Front Range animal shelters are filling up. The pandemic, vet shortage and housing restrictions might be to blame
There is more barking and meowing at animal shelters across the Front Range recently.
That’s because facilities are overcrowded.
Shelters have seen an uptick in surrenders, animal cruelty cases, and strays. And potential pets aren’t getting adopted fast enough.
Though many are your standard dog or cat, Denver Animal Shelter service manager Meghan Dillmore says there’s even been an uptick in exotic animals.
“So that's your rats, mice, hamsters, gerbils, Guinea pigs, and rabbits,” Dillmore said. “And then, we've also been seeing a lot of leopard geckos.”
Recently, the Aurora Animal Shelter had to limit services due to capacity and be more selective about which animals to shelter.
“Just because of our capacity issues we've had to leave that open for strays coming in or any of those animals that don't currently have a home,” Dillmore said.
Overcrowding is nothing new for Aurora — it’s one of the smallest shelters in the area. But, normally, when the shelter reaches full capacity, the animals are transferred to another shelter.
But Aurora Animal Shelter Community Outreach Coordinator Nicole Robbins says that’s not an option right now.
“The fact that all of our rescue partners and all of our shelter collaborations are (saying), ‘I'm so sorry. We can't take your animals right now because we're all so full,’” Robbins said.
“And, that's definitely new territory where we can't lean into those same relationships. So, we're having animals sit longer than we'd like.”
Many blame overcrowding on the pandemic. But, Dillmore says a nationwide shortage of veterinarians is causing adoption delays.
“Per state of Colorado regulations, animals have to be spayed and neutered before they're adopted out from a shelter,” Dillmore said. “If we're not able to get them all through surgery in a timely fashion, then those animals are going to stay in the shelter longer while we're trying to get them into surgery.”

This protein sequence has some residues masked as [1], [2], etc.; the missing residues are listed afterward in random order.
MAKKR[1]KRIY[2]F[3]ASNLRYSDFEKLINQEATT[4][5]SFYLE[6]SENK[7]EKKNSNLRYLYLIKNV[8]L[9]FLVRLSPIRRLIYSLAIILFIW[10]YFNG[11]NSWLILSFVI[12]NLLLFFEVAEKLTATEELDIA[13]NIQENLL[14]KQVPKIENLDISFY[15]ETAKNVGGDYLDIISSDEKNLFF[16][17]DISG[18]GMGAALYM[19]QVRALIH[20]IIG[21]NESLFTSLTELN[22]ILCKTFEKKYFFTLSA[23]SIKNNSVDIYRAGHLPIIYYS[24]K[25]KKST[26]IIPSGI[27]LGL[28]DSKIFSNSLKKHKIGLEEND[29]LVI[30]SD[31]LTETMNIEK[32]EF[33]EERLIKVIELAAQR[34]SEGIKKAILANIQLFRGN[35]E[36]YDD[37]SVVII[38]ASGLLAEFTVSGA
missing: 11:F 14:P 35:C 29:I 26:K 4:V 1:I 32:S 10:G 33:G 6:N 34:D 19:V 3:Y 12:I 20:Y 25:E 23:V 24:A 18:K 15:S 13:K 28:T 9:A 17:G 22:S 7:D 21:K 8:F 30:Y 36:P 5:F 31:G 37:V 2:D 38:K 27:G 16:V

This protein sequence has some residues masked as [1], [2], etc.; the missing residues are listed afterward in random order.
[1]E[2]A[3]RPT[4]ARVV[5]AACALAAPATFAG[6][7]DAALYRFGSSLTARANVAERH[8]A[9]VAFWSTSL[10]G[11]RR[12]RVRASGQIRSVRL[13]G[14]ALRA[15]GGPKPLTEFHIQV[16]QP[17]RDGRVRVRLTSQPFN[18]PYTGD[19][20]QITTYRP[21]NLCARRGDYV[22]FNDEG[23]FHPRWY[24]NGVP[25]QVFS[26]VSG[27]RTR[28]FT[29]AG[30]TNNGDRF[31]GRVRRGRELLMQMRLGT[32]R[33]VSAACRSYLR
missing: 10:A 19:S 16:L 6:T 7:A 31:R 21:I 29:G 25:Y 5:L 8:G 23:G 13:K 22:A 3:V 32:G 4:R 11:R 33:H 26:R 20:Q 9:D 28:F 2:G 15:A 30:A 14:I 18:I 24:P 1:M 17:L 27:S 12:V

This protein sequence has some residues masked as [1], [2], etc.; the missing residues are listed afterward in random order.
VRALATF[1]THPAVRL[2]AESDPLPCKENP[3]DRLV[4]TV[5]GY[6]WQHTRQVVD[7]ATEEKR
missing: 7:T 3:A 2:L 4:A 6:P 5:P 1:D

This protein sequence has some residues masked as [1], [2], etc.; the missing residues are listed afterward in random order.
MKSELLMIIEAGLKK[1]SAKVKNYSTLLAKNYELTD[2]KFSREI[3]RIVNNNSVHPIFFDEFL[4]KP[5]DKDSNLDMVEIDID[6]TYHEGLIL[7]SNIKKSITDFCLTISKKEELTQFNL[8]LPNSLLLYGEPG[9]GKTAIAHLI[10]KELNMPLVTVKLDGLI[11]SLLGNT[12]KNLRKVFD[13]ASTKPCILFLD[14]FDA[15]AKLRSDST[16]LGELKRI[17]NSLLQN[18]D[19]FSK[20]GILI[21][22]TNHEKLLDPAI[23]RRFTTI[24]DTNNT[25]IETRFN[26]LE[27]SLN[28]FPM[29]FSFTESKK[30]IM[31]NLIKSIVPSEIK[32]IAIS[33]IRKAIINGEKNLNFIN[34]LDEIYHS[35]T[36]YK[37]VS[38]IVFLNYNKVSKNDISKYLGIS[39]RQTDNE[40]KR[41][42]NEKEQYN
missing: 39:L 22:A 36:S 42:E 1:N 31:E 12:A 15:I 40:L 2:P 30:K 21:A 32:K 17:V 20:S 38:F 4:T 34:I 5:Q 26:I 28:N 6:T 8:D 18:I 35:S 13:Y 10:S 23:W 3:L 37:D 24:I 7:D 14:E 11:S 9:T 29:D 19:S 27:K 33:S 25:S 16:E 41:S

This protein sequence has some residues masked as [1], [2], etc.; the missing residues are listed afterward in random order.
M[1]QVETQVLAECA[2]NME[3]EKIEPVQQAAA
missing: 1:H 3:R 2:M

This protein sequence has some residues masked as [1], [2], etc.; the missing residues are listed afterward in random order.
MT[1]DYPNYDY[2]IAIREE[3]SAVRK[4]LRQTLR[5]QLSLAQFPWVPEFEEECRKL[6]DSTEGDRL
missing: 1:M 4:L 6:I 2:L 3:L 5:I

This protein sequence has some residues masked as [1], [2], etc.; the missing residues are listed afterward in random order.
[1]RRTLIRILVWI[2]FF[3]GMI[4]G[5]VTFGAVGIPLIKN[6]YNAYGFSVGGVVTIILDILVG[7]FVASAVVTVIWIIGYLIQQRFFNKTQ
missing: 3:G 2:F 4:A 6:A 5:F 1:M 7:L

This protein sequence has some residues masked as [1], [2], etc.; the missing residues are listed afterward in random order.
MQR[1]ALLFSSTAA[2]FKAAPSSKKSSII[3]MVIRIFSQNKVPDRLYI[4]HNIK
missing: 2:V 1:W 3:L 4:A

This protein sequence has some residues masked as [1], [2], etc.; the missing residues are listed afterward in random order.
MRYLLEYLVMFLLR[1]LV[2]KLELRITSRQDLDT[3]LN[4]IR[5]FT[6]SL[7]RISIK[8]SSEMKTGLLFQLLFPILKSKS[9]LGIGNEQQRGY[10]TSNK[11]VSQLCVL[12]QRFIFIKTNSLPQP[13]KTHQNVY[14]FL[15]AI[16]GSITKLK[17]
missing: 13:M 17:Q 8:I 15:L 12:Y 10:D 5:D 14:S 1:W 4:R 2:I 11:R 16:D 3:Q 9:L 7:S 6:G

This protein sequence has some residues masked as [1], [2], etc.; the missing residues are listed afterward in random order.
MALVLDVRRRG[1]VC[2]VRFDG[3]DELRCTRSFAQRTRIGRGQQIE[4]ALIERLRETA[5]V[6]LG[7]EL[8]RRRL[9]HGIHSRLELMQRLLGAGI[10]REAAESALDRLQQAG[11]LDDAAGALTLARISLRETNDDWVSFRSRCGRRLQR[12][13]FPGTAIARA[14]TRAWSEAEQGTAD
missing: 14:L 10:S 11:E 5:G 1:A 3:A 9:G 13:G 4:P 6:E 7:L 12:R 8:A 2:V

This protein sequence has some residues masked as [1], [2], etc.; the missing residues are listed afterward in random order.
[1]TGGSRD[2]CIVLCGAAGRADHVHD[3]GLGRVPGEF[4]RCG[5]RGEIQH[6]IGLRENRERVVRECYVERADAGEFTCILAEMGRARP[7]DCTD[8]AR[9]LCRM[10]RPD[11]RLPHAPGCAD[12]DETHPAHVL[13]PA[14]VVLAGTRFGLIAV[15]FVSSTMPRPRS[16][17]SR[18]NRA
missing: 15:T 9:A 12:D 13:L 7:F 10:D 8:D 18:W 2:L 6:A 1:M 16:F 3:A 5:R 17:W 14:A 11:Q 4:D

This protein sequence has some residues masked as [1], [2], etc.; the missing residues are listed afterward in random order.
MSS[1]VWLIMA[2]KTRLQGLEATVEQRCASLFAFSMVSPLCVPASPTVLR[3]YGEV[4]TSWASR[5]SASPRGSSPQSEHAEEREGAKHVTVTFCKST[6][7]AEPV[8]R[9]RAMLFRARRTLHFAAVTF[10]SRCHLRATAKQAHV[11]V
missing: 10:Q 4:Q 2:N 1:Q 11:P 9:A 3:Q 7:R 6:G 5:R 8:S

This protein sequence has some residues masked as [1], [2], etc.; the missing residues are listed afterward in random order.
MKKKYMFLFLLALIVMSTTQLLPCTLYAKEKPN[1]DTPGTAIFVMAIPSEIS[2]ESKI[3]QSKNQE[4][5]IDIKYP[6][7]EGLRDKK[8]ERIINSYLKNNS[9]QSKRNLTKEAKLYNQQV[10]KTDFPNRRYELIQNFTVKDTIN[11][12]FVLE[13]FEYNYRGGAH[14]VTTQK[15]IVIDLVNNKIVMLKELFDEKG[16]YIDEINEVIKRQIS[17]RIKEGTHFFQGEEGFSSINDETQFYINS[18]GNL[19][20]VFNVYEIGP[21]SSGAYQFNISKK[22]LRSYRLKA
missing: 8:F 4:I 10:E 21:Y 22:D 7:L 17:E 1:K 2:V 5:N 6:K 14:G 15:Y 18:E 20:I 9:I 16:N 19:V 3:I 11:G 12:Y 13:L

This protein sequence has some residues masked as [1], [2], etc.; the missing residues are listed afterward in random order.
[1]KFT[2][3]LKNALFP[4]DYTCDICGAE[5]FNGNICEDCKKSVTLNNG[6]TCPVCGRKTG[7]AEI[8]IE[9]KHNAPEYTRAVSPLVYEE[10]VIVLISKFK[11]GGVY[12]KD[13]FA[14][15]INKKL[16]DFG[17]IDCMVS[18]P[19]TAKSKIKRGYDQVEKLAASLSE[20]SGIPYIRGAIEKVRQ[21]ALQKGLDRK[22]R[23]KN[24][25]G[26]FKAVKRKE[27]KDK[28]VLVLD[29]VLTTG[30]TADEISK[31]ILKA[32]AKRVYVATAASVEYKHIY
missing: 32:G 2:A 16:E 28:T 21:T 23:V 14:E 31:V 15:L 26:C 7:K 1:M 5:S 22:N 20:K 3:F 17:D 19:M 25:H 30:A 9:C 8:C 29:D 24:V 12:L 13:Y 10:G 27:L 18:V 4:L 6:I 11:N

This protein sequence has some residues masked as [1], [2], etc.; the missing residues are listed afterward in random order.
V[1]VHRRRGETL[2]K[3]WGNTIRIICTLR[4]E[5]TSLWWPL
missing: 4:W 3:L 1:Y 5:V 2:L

Owners are surrendering animals for various reasons. Housing is an issue
The problem isn't just that people don't want their pets. Dillmore says shelters are seeing owners move to new homes where pets aren’t welcome.
“There's definitely a lack of pet friendly housing in America in general,” Dillmore said. “Or there are really specific breeds that certain landlords or companies won't allow in their complexes.”
Other reasons include newborn babies and pets not getting along.
And with all these mouths to feed - the Aurora pet food pantry is running low. It regularly receives donations and most recently a huge one from the Colorado Pet Food Pantry. But Robbins said it has been hard keeping up.
“We are getting a lot of donations regularly, which is great. But we are just getting a lot of requests,” Robbins said. “If somebody needs a 50 pound bag of dog food, we're gonna give it to them. But then we're lower.”
The Denver and Aurora Shelters have tried ways to attract more adoptions. The Denver Animal Shelter offered 50 percent off on adoption fees through the Clear the Shelter program in August. The Aurora Animal Shelter offered a similar promotion.
But both had little effect.
Dillmore says pet owners are encouraged to re-home their animals before surrendering them.
“Try and go through other avenues. Do you have a family member or a friend that could, is possibly interested in adopting the dog or cat or ferret or what have you?,” Dillmore said. “But, if it does need to be brought somewhere, we'd prefer it be brought back to us. We don't judge here.”
Dillmore said the ultimate goal is to find the right fit for any animal.
Anyone interested in adopting a pet should visit the shelter website in your area. The Denver Animal Shelter encourages future pet owners to look at its lost and found page when considering adoptions.
The website is helpful, but, Dillmore said, some connections are made unexpectedly.
“Sometimes people are like, ‘I was not planning on taking a 10 pound Chihuahua home. I wanted this boxer over here. But, I fell in love with it, just walking through the shelter,’” Dillmore said. “And so, it's really cool to see stuff like that. That's one of my favorite parts of the job.”
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